Brazil is in double trouble because of the impeachment of President Dilma Rouseff and negative economic growth (-3.8 percent in 2015). Turkey, host of the 10th G20 summit, is still reeling from the recent coup attempt on President Erdogan’s presidency. Germany’s Angela Merkel is facing political challenges at home because of her liberal immigration policy.
The two-day summit ended issuing a 48-paragraph Communiqué, which drew liberally from the decisions taken by the G20 finance ministers and central bank governors meeting held in July 2016 at Chengdu, China. The Communiqué covers four major areas – strengthening G20 growth agenda; pursuing innovative growth concepts and policies; building an open world economy; and ensuring that economic growth benefits all countries and people.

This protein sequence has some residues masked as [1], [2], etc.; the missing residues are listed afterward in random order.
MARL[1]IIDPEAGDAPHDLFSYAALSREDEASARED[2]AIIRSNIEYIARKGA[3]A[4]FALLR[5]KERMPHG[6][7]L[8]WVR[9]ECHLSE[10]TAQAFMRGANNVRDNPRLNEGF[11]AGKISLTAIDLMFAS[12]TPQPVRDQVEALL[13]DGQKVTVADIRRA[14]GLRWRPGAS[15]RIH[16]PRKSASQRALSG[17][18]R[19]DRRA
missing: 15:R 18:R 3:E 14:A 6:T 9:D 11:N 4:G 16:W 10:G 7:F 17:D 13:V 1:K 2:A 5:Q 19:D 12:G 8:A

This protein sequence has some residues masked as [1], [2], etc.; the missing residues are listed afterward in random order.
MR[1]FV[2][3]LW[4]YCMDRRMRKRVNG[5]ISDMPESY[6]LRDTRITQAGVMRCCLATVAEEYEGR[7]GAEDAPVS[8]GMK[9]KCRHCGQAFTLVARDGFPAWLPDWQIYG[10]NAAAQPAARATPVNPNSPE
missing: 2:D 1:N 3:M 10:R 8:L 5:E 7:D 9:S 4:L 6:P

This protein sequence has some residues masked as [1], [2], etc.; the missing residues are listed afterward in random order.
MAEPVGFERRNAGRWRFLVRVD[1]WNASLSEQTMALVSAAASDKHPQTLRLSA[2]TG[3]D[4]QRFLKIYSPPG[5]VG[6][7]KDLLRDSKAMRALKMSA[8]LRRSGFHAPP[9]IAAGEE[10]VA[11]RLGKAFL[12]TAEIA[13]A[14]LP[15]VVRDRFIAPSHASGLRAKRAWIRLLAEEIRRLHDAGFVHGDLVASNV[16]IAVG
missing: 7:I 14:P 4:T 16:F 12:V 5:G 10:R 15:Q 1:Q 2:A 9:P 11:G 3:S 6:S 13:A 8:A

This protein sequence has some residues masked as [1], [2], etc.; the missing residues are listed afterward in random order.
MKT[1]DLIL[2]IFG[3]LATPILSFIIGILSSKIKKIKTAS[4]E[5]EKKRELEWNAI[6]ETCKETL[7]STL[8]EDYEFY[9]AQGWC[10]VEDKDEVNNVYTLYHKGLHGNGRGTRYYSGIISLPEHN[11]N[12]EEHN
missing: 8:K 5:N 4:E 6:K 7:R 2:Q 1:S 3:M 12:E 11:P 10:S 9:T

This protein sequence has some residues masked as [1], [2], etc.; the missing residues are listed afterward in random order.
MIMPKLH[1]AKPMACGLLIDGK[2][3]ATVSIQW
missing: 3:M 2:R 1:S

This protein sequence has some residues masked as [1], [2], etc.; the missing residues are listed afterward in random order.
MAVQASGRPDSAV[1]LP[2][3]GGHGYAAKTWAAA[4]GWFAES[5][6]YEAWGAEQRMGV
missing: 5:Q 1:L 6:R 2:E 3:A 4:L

On the world economic situation, the leaders were concerned that “Downside risks remain due to potential volatility in the financial markets, fluctuations of commodity prices, sluggish trade and investment, and slow productivity and employment growth in some countries”. The summit decided to “use all policy tools – monetary, fiscal and structural – individually and collectively to achieve our goal of strong, sustainable, balanced and inclusive growth”. Actually, implementing a harmonised monetary and fiscal policy by all stakeholders is the key to quicker growth of the global economy.
As a protectionist tendency is raising its head around the world, G20 leaders were determined to ensure globalisation through “open and inclusive multilateral trading system”. The communiqué strongly condemned terrorism and were committed to strengthening the Sustainable Development Goals set by the UN.